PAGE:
Over the past few weeks, if you had been glued to news reports from the “mainstream media”, you would be excused if you held the view that the U.S. was on the brink of a second Great Depression. News reports of bank failures, job losses, government “bail outs”, stock market plunges, etc. were omnipresent on television, in the printed media and on the internet. Throw in a hyper-politicized populace weeks from a Presidential election and you have a recipe for emotional boil over. Thankfully for us all, things seem to be calming down a bit now. However, as the dust settles, it is fair to ask the question—are we headed for a depression?
Generally speaking, depressions are unique economic events which are very rare in human history. Recessions—generally defined as two or more consecutive quarters of negative economic growth—are not so rare and are generally considered a part of the business cycle. Depressions are recessions on steroids. They are generally much longer in duration, involve steep and unprecedented job losses and are accompanied by the phenomenon of deflation—when the price of goods and services actually falls for a sustained period of time.
It is generally believed that depressions flow out of a confluence of negative economic events that are exacerbated by government policy mistakes. Looking back at the Great Depression, there were many policy mistakes that contributed to the economic implosion. In the years leading up to the stock market crash of 1929, speculation and excess won out over probity and the market inflated to a level far beyond what mathematics would justify. However, in the years after the market crash, the Fed’s reluctance to loosen its monetary policy caused a bad situation to deteriorate into an economic disaster. Furthermore, protectionist trade policies only worsened the global situation as nations erected barriers to global commerce which—in the end—denied their own businessmen potential customers to sell to.
Do we face such a risk today? Well, there has certainly been more turmoil in the banking and finance industry than at any time since the Great Depression. Most analysts expect this shake out to continue and for there to be far fewer, but generally wiser and healthier financial institutions left when the dust settles. However, the Bernanke Fed (and the Chairman is a student of the Great Depression) is certainly not repeating the mistakes of the Fed of the early 1930s. Combined with other important global central banks, the Fed is flooding the marketplace with dollars. The Fed funds and discount rates, already low by historic standards, are certainly headed to one percent or lower before all is said and done. The historic market interventions orchestrated by Treasury Secretary Paulson—in conjunction with other central bank action—also seem to obviate the possibility that lack of liquidity will worsen the current crisis.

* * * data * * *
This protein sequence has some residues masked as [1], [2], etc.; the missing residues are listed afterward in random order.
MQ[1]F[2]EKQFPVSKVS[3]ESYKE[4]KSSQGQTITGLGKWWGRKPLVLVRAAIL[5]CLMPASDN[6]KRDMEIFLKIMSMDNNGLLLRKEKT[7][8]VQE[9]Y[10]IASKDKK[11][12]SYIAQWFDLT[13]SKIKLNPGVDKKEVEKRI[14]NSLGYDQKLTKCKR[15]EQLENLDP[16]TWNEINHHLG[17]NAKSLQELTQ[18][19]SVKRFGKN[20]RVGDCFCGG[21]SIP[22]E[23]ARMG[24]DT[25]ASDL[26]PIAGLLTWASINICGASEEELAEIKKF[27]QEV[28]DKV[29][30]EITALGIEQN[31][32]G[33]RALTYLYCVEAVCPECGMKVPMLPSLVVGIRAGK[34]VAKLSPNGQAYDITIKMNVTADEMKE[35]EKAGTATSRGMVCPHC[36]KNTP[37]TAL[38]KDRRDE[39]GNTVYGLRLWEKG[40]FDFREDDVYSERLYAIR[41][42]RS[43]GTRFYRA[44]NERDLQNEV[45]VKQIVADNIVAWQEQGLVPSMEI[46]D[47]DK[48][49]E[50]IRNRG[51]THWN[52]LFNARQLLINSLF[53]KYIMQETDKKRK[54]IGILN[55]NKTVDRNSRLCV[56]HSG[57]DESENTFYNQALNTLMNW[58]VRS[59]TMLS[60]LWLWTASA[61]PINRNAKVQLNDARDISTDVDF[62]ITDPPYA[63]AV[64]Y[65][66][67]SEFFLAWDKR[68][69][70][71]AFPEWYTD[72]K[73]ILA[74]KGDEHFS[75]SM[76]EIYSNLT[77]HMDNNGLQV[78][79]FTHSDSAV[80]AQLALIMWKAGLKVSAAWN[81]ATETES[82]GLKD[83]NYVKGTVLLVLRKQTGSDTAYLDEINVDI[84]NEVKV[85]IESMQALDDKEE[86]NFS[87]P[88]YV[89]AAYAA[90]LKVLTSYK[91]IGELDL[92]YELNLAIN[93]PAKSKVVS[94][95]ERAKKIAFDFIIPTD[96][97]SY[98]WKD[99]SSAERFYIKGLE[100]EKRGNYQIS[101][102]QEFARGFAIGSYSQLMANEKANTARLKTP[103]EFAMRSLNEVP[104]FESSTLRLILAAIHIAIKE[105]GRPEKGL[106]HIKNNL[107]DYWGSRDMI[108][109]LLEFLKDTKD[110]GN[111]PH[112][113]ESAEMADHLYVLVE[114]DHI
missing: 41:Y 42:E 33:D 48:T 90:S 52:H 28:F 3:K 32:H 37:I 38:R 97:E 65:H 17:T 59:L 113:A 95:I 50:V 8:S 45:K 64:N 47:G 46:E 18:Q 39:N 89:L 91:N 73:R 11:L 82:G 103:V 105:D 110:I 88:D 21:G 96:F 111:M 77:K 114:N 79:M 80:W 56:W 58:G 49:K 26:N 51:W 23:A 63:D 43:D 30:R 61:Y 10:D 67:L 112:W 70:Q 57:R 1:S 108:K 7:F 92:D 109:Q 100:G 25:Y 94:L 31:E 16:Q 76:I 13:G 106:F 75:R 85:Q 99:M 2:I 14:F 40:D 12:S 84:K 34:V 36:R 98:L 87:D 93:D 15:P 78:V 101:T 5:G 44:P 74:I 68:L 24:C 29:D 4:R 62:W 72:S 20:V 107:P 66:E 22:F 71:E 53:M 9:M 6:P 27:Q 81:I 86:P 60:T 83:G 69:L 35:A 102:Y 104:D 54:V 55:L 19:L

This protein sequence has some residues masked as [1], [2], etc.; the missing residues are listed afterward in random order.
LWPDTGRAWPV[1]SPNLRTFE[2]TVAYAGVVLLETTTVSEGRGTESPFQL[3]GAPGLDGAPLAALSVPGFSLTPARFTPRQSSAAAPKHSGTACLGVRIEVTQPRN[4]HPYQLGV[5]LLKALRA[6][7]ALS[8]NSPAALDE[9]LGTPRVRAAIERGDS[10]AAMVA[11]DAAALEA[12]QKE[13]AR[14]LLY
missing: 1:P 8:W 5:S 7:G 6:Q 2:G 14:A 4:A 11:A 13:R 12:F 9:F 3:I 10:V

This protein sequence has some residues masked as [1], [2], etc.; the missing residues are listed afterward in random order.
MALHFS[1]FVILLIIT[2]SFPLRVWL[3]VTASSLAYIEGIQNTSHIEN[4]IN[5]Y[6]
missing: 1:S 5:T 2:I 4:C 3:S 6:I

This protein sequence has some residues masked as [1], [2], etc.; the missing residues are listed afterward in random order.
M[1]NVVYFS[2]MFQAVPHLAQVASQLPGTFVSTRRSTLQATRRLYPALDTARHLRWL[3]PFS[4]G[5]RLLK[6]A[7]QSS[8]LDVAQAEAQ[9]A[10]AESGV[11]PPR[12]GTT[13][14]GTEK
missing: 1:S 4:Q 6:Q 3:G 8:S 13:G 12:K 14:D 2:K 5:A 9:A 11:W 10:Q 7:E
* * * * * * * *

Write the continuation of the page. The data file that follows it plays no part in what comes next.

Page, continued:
From a general business health standpoint, while the financial sector faces a rough patch, the balance sheets of most non-financial companies are reasonably healthy. Furthermore, emerging economies are flush with cash and—for the most part—are still experiencing positive economic growth. Remember the dissatisfaction as China was only able to grow at a 9% annual rate last quarter. Compared to prior serious economic downturns, including the Great Depression, the U.S. and global economic picture appears to have latent strength and diversity that were lacking in the past. Certainly, the vaunted U.S. consumer—the engine of the world’s economic growth over many years—is going to need to focus on rebuilding his or her balance sheet over the coming quarters. However, it is possible that spending from abroad—either by governments, individuals or both will somewhat compensate for a more thrifty U.S. consumer going forward.
No one honestly believes that the next few quarters are going to be a walk in the park. Most folks probably believe we are in recession now and will probably be so well into 2009. However, talk of depression is just that—talk. There is no rational basis on which to throw that term around, although there may be a political motivation for using that term. At this point, surveying the investment landscape, we cannot help but wonder: what if they threw a depression and nobody came?